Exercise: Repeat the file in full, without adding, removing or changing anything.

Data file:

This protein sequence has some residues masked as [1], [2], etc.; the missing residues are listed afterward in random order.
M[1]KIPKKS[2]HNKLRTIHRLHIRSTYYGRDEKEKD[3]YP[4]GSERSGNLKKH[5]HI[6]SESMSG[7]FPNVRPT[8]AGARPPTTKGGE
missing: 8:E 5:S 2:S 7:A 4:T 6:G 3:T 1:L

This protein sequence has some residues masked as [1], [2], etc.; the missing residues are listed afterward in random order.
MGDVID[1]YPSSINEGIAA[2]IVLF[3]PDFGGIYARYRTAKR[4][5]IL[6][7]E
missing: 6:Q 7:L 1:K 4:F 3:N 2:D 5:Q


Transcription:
This protein sequence has some residues masked as [1], [2], etc.; the missing residues are listed afterward in random order.
M[1]KIPKKS[2]HNKLRTIHRLHIRSTYYGRDEKEKD[3]YP[4]GSERSGNLKKH[5]HI[6]SESMSG[7]FPNVRPT[8]AGARPPTTKGGE
missing: 8:E 5:S 2:S 7:A 4:T 6:G 3:T 1:L

This protein sequence has some residues masked as [1], [2], etc.; the missing residues are listed afterward in random order.
MGDVID[1]YPSSINEGIAA[2]IVLF[3]PDFGGIYARYRTAKR[4][5]IL[6][7]E
missing: 6:Q 7:L 1:K 4:F 3:N 2:D 5:Q